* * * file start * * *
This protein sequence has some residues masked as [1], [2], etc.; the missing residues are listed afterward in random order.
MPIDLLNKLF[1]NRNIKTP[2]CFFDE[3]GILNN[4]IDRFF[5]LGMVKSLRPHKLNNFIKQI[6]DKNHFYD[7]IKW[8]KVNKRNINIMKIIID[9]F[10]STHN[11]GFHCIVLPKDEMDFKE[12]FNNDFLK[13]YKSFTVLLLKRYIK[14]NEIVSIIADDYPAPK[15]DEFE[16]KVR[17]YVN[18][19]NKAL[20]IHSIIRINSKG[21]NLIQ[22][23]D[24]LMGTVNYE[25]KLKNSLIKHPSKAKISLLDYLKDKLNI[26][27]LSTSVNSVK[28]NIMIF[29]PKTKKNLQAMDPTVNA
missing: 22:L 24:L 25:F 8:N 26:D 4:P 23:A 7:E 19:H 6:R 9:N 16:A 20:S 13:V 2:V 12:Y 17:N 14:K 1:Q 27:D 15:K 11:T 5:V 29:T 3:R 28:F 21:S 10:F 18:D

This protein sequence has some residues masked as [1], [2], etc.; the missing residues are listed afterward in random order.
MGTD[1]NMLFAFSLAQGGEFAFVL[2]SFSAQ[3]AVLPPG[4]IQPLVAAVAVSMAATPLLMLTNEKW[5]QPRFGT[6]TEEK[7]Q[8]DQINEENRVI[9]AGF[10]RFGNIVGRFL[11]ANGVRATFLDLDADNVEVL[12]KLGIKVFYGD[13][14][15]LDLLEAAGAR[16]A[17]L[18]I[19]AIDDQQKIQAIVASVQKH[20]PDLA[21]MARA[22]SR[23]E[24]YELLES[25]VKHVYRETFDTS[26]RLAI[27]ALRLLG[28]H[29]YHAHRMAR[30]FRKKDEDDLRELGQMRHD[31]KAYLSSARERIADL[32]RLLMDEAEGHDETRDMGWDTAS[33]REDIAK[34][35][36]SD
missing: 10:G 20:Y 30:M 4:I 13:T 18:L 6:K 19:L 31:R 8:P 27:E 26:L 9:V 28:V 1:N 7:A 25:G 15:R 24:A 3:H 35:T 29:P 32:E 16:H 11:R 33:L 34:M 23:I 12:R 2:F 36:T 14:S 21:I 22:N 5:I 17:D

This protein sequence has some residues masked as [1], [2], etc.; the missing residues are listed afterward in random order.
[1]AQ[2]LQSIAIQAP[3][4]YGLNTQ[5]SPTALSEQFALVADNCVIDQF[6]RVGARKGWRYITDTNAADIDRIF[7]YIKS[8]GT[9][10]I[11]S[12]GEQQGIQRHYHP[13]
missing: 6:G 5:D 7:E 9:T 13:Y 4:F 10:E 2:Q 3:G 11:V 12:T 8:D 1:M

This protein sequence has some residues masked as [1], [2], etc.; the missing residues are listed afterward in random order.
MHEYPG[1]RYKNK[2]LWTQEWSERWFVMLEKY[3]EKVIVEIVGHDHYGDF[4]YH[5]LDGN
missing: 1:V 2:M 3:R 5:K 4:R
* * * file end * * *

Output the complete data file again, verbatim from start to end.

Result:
This protein sequence has some residues masked as [1], [2], etc.; the missing residues are listed afterward in random order.
MPIDLLNKLF[1]NRNIKTP[2]CFFDE[3]GILNN[4]IDRFF[5]LGMVKSLRPHKLNNFIKQI[6]DKNHFYD[7]IKW[8]KVNKRNINIMKIIID[9]F[10]STHN[11]GFHCIVLPKDEMDFKE[12]FNNDFLK[13]YKSFTVLLLKRYIK[14]NEIVSIIADDYPAPK[15]DEFE[16]KVR[17]YVN[18][19]NKAL[20]IHSIIRINSKG[21]NLIQ[22][23]D[24]LMGTVNYE[25]KLKNSLIKHPSKAKISLLDYLKDKLNI[26][27]LSTSVNSVK[28]NIMIF[29]PKTKKNLQAMDPTVNA
missing: 22:L 24:L 25:F 8:N 26:D 4:P 23:A 7:E 19:H 6:R 9:N 16:A 20:S 13:V 2:V 12:Y 17:N 14:K 1:Q 27:D 15:K 11:T 5:V 29:T 3:R 28:F 21:S 10:F 18:D

This protein sequence has some residues masked as [1], [2], etc.; the missing residues are listed afterward in random order.
MGTD[1]NMLFAFSLAQGGEFAFVL[2]SFSAQ[3]AVLPPG[4]IQPLVAAVAVSMAATPLLMLTNEKW[5]QPRFGT[6]TEEK[7]Q[8]DQINEENRVI[9]AGF[10]RFGNIVGRFL[11]ANGVRATFLDLDADNVEVL[12]KLGIKVFYGD[13][14][15]LDLLEAAGAR[16]A[17]L[18]I[19]AIDDQQKIQAIVASVQKH[20]PDLA[21]MARA[22]SR[23]E[24]YELLES[25]VKHVYRETFDTS[26]RLAI[27]ALRLLG[28]H[29]YHAHRMAR[30]FRKKDEDDLRELGQMRHD[31]KAYLSSARERIADL[32]RLLMDEAEGHDETRDMGWDTAS[33]REDIAK[34][35][36]SD
missing: 10:G 20:Y 30:M 4:I 13:T 18:L 6:K 19:L 31:R 8:P 27:E 26:L 9:V 28:V 1:N 7:A 25:G 15:R 24:A 3:H 35:T 29:P 32:E 16:H 11:R 33:L 34:M 23:I 12:R 2:F 36:T 14:S 21:I 22:N 5:I 17:D

This protein sequence has some residues masked as [1], [2], etc.; the missing residues are listed afterward in random order.
[1]AQ[2]LQSIAIQAP[3][4]YGLNTQ[5]SPTALSEQFALVADNCVIDQF[6]RVGARKGWRYITDTNAADIDRIF[7]YIKS[8]GT[9][10]I[11]S[12]GEQQGIQRHYHP[13]
missing: 6:G 5:D 7:E 9:T 13:Y 4:F 10:E 2:Q 3:G 11:V 12:T 8:D 1:M

This protein sequence has some residues masked as [1], [2], etc.; the missing residues are listed afterward in random order.
MHEYPG[1]RYKNK[2]LWTQEWSERWFVMLEKY[3]EKVIVEIVGHDHYGDF[4]YH[5]LDGN
missing: 1:V 2:M 3:R 5:K 4:R